The final form of mobility as a service (MaaS) is seamless movement from one mode of transport to another, all available and paid for through a single app. Many current systems focus on the private car over the individual, leading to the development of sprawling highways and areas that are only accessible to car owners. By 2030, these multimodal super-apps will be part of the transport revolution and will ensure that it is the human, rather than the vehicle, that is at the center.

Multimodal transport super-apps

Multimodal transport apps link multiple modes of transport together to complete a user’s journey. Apps like Citymapper are an example of this. Citymapper, used by over 50 million people, has already begun linking e-scooters to its transportation network. However, multimodal apps will have evolved by 2030 to cover all public and private modes of a city’s transport system. This will include e-scooters, robotaxis, autonomous buses, maglev trains, and even domestic planes powered by batteries or hydrogen fuel cells.

The second main change is that users will be able to pay for the entire journey through the same app. Some transport apps currently offer services to make journey payment easier, but these are often subscription-based. Citymapper, for example, currently provides a subscription service for unlimited access to public transport and Santander Cycles and GBP10 ($11.50) of weekly credit to spend on taxis and e-scooters. This is not accessed through the app but rather through a physical card or Apple wallet, and also comes at the steep price of GBP40.70 ($46.80) per week. In 2030, payments for journeys across different transport modes will be paid for in one app. This will increase the ease of use of city transport systems and help create transport systems more focused on individuals.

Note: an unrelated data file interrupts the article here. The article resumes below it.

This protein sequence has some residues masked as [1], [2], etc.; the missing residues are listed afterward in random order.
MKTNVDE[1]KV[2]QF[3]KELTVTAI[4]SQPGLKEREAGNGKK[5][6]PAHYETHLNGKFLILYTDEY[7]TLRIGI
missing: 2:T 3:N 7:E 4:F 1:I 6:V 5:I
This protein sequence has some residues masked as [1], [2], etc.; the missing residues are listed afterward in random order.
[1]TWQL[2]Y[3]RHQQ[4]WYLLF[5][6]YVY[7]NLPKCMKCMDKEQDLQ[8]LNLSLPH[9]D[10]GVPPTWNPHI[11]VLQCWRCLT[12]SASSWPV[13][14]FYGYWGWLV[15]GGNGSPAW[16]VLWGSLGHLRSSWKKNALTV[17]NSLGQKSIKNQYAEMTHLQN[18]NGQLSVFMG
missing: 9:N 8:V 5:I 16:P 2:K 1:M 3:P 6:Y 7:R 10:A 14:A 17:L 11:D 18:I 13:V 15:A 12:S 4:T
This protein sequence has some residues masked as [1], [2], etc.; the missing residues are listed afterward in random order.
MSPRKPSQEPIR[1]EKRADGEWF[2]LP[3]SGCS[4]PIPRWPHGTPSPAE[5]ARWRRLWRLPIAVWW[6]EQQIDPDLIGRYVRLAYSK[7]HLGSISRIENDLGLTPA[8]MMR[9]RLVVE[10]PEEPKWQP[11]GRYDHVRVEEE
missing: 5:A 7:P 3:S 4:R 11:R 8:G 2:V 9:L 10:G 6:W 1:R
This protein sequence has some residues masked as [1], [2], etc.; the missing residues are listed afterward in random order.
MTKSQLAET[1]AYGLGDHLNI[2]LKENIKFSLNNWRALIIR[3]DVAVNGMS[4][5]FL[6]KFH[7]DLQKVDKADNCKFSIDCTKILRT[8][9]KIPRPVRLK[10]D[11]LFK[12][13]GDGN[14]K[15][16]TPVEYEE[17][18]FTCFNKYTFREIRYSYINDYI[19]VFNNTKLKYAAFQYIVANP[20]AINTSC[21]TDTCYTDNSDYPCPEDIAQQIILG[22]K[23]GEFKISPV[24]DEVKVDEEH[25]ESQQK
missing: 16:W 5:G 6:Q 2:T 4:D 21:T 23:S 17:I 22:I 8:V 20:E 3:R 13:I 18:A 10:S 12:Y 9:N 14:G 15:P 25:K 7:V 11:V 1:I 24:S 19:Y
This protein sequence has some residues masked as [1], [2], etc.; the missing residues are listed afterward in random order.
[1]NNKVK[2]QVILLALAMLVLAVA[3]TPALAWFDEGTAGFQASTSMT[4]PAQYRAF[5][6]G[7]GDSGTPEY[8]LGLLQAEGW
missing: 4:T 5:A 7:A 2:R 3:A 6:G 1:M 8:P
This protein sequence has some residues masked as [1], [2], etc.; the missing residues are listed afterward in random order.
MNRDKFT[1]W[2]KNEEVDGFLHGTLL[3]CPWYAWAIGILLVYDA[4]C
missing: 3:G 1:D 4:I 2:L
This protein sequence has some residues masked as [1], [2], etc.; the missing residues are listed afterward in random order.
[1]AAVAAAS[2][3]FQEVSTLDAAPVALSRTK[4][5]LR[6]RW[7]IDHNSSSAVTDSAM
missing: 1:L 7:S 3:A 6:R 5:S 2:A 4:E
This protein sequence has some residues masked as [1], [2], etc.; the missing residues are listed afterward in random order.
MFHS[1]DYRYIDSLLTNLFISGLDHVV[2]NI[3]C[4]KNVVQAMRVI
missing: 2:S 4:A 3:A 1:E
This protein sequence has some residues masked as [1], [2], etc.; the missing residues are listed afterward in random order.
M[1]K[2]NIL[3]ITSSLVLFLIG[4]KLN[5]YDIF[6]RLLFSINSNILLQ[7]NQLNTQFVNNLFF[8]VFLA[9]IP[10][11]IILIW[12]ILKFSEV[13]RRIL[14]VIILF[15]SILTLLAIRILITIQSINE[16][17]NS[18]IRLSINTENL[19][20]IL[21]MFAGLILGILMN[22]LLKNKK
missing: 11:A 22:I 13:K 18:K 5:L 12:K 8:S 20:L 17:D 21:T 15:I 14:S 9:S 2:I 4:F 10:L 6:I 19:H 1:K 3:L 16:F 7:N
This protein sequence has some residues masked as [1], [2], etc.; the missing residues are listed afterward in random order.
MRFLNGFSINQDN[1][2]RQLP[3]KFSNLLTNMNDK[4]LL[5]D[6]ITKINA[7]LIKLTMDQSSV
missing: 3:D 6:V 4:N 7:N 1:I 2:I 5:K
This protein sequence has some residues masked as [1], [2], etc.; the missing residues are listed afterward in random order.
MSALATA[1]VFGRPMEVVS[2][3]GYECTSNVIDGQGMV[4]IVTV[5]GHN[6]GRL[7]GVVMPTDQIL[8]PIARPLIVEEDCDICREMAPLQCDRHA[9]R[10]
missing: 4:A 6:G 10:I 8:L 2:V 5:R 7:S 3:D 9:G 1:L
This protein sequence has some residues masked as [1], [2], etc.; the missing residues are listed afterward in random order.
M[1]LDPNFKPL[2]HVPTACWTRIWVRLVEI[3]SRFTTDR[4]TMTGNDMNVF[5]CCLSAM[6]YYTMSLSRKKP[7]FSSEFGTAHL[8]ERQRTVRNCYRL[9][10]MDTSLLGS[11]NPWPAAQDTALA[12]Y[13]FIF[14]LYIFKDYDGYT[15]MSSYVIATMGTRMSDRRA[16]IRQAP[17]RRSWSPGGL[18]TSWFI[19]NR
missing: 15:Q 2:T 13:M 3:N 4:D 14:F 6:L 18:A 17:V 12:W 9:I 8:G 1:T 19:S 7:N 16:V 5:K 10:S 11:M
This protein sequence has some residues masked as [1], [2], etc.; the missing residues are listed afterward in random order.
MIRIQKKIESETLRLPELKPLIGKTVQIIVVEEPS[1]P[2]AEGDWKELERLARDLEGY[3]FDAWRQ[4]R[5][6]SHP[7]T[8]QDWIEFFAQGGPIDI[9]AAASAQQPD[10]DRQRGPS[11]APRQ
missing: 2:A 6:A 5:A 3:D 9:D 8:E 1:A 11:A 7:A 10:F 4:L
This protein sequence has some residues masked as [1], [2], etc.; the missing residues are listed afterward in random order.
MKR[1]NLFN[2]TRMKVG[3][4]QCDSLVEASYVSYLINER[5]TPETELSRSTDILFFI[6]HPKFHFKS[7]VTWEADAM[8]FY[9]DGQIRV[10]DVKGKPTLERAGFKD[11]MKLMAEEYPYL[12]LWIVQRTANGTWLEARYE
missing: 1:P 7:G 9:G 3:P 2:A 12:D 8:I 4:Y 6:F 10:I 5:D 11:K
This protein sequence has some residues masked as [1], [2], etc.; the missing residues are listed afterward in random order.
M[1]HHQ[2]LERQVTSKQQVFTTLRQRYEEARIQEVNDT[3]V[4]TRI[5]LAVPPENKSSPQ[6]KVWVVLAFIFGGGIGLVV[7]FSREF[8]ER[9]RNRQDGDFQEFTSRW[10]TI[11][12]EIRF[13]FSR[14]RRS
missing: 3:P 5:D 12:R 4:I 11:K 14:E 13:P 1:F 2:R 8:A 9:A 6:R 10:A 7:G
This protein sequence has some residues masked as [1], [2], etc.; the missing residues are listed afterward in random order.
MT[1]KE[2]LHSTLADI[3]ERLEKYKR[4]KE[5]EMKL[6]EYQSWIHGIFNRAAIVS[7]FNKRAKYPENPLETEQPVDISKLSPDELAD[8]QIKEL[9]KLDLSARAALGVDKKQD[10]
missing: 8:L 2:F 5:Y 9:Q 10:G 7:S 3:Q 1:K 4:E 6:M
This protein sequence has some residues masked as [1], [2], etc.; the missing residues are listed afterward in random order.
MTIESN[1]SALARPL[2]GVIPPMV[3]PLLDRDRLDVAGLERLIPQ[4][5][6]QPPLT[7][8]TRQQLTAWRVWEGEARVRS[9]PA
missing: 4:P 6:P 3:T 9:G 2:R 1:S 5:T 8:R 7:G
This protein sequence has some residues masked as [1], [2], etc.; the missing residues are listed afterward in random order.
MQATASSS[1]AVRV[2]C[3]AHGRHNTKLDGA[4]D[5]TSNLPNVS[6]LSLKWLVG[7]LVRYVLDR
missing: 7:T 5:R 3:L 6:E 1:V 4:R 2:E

Super-app uptake will be global, but with a focus on the local

With consumers increasingly emphasizing reducing negative environmental impacts, these apps will also offer incentives for those that use more environmentally-friendly routes. This may be through discounts or partnerships with local shops and attractions located at interchanges along a user’s journey and the destination. By linking these incentives to local shops and attractions, the super-apps will be able to increase revenue generation in local communities. This follows the ethos that will be prevalent in 2030 of using transport systems to help create more vibrant communities and the focus on the human within the transport system.

These apps will require extensive collaboration between companies and public authorities to implement. It will be the more tech-savvy cities that have already piloted city-wide MaaS solutions that will implement the first pilots by 2030. Los Angeles, Las Vegas, Singapore, Barcelona, Vienna, Montpellier, and Paris will be among the first adopters.

The rest of transport in 2030

As mentioned before, transport in 2030 will be focused on human accessibility first and transport technology second. As such, it will not just be apps that will be part of the transport revolution. Ideas like the 30-minute village and the 15-minute city—where essential services are accessible to everyone by walk or bike within a specific timeframe—will become prevalent, and more systems will actively consider the needs of those with disabilities and those that are less tech-savvy. Technology developments across smart cities, autonomous vehicles, and electrification, all combined with bottom-up design will ensure that transport systems in 2030 will truly work for everyone.

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